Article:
Here is a brief overview of the circuit board found on the ROV. Perhaps the best way to start is with the schematic.
(A higher resolution version of the schematic can be found here )
Aside from the PIC16F1937, the three additional ICs on the board are the MAXIM RS232 transceiver as well as two quad AND gates. One of the AND gate ICs handles forward PWM signals and the other reverse. Being that there are four of these AND gates on each chip, each of the 4 corner mounted thruster motor ESCs is connected to both a "forward" AND gate and a "reverse" AND gate. Since only two different PWM signals are ever needed at one time (not including up/down movement) the AND gates are a simple way to direct these signals to the appropriate thruster ESC.
(The version number on the front side of the PCB is incorrectly labeld as 1.0. It should be labeled as 1.1)
PCB mounted on electronics tray:
The underside of the tray contains all of the ESCs and corresponding connections. 15 amp protective fuses are also used for the ESCs and are mounted in an ATC style fuse block sourced from a local auto parts store.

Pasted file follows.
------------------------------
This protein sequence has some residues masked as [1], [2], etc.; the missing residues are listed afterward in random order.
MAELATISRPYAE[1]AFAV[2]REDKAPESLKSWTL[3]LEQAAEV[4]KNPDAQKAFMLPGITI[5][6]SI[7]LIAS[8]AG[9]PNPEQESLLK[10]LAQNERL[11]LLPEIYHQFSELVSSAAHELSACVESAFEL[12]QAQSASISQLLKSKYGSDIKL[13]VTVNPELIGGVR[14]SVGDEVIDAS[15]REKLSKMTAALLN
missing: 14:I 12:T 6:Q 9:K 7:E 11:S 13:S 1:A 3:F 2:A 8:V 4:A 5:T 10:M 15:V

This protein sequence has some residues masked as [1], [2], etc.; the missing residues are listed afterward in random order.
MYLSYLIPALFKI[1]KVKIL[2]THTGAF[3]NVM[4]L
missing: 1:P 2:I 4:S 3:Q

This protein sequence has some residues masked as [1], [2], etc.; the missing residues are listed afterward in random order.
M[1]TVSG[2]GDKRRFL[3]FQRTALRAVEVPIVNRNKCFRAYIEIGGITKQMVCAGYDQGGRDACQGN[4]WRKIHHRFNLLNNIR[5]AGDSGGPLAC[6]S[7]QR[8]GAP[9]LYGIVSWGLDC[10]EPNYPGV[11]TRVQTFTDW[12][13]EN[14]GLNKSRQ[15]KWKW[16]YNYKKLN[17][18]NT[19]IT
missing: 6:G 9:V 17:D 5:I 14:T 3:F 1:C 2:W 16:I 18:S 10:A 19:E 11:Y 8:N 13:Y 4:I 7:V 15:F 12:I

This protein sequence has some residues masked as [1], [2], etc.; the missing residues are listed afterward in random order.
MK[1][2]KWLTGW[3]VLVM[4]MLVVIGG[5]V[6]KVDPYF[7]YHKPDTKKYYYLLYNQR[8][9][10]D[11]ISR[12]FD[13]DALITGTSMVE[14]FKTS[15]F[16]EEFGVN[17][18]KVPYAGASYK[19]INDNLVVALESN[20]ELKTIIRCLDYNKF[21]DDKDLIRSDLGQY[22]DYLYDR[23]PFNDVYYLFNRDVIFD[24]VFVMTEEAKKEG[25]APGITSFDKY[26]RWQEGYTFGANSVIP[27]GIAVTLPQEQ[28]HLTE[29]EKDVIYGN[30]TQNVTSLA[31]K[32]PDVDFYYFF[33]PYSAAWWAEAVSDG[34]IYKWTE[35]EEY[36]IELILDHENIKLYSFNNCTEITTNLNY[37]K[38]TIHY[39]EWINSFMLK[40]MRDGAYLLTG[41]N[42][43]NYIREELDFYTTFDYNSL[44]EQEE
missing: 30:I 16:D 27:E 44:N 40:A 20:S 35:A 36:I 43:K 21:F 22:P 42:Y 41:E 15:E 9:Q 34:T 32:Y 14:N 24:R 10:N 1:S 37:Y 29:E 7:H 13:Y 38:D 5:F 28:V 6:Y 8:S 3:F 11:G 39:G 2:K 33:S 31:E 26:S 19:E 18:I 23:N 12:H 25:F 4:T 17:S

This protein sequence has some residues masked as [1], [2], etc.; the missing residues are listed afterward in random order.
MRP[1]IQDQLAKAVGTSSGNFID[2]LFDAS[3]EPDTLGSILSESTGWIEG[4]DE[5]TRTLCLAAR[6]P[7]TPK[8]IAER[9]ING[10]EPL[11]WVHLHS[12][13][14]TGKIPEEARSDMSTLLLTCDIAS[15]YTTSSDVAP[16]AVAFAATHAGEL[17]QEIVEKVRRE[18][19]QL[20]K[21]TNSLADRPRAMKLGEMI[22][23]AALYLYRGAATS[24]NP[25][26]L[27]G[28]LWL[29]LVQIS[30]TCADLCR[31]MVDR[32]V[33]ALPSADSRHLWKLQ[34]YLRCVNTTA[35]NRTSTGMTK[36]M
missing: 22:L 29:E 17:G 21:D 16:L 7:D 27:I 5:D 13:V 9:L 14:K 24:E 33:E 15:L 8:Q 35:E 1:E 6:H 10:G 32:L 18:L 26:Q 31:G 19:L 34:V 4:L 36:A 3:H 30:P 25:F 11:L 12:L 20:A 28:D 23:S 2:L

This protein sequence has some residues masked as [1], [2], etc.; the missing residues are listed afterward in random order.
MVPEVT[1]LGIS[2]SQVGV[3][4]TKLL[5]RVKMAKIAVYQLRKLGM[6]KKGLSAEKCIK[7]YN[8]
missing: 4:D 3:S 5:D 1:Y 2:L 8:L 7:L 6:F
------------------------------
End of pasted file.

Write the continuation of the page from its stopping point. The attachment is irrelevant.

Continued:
The other watertight compartment houses the lithium ion battery as well as the control boards for the battery monitoring circuitry, LED controller, and gripper arm controller. I used some scrap pieces of acrylic (Plexiglas) to make a tray to hold all of these items
All wires entering the water-tight compartments are sealed with the Blue Robotics pass-through penetrators and Loctite marine epoxy. There is also a pressure release valve for each housing. This allows for pressure equalization prior to (or after) submerging. The lower compartment also contains the temperature/pressure sensor (penetrator is black in color). The silver colored shielded cable is for I2C communication between the battery monitoring circuitry and the main MCU. The plastic coating on this particular cable is very brittle and not well suited for an outdoor/marine environment.
In the future I will be looking for a better solution. (Edit: this cable has been replaced.)
A servo mounted analog camera sits at the front of the housing and sends the video signal topside through one of the twisted pairs of the CAT5 tether. A PWM signal from the ROV MCU controls the servo position. This particular camera is the low-light analog module sold on the Blue Robotics website. (Although it appears that they have end-of-life/discontinued it.) The servo motor will have to be purchased separately as well.
That is the general concept behind the physical aspects of my ROV circuit. Next up we will begin to look at the microcontroller code for the ROV vehicle.